A badger sett has been moved to stop it damaging a medieval cemetery in Pembrokeshire.
Fencing has been put around the site to avoid further disturbance
The animals were resettled to stop them destroying bones at Brownslade Barrow on the Castlemartin military range.
Once they were moved archaeologists were able to examine the site and uncover some of its secrets.
The project has won the Silver Otter Trophy awarded by the Ministry of Defence (MoD) for conservation work carried out on its land.
Work began to move the badgers living near the firing range in 2004.
Last summer more than 1,000 bones were recovered from the site and analysed at the University of Wales in Lampeter.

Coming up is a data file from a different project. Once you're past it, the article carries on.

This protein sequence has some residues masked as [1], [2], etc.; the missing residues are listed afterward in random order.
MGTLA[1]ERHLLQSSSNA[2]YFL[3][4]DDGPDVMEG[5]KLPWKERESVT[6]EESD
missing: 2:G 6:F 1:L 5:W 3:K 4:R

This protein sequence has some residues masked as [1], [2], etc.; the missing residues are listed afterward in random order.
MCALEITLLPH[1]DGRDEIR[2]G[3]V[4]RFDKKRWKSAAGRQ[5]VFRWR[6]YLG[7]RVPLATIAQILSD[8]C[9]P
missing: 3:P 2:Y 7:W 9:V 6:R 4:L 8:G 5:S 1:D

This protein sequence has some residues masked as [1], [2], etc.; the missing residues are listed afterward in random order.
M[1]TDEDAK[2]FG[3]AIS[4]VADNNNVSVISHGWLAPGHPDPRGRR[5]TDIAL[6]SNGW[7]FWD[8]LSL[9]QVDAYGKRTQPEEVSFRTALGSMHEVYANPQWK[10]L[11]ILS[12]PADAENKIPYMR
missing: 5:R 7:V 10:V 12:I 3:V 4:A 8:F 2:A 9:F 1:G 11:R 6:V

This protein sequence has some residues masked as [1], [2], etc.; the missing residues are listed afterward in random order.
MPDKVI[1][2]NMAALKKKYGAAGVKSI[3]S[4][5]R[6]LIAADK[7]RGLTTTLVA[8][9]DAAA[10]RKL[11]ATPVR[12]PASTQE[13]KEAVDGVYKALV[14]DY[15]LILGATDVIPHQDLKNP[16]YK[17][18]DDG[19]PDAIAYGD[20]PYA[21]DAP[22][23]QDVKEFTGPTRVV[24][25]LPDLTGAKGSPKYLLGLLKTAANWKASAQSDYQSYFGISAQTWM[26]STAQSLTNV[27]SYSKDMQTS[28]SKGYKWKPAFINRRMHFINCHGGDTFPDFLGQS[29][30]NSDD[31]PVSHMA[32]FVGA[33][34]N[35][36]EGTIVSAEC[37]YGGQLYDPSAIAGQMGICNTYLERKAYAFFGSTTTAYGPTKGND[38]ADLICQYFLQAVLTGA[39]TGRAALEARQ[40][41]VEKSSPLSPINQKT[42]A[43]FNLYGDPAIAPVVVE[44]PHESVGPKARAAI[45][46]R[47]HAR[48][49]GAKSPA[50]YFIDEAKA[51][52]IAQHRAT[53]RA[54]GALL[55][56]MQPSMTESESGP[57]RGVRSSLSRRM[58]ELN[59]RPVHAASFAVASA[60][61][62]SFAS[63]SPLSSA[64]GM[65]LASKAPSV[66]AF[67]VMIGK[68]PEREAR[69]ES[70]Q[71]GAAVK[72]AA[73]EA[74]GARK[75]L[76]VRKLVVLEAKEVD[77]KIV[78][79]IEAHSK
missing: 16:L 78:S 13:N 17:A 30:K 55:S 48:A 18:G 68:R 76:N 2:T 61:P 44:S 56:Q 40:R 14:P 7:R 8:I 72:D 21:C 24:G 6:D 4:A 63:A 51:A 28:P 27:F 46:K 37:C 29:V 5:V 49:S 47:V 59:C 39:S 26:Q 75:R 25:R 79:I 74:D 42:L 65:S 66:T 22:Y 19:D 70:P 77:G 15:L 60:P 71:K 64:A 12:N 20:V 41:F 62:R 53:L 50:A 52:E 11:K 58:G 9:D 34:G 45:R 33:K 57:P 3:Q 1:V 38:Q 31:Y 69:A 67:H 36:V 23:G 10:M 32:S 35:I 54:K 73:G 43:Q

It had previously been thought that the burial mound dated back to the Bronze Age but research revealed it was still in use in early medieval times.
Polly Groom, an archaeologist with the Pembrokeshire Coast National Park, said: "The excavation retrieved a huge amount of information about the cemetery itself and about how badger setts affect archaeology.
"The work on the human bones allowed us to start thinking about how people lived, as well as about their deaths and burials.
"If the badger sett had been allowed to stay where it was, most of this cemetery would have been lost, denying us this opportunity to learn about an early medieval population."
The MoD's Sanctuary magazine, which made the award, said the project "demonstrated highly effective partnership working".
Ms Groom added: "We're delighted that everyone's hard work has been recognised with this award.
"This involved a huge number of people and the archaeology which was uncovered is absolutely first-class, important to Pembrokeshire, Wales and the UK."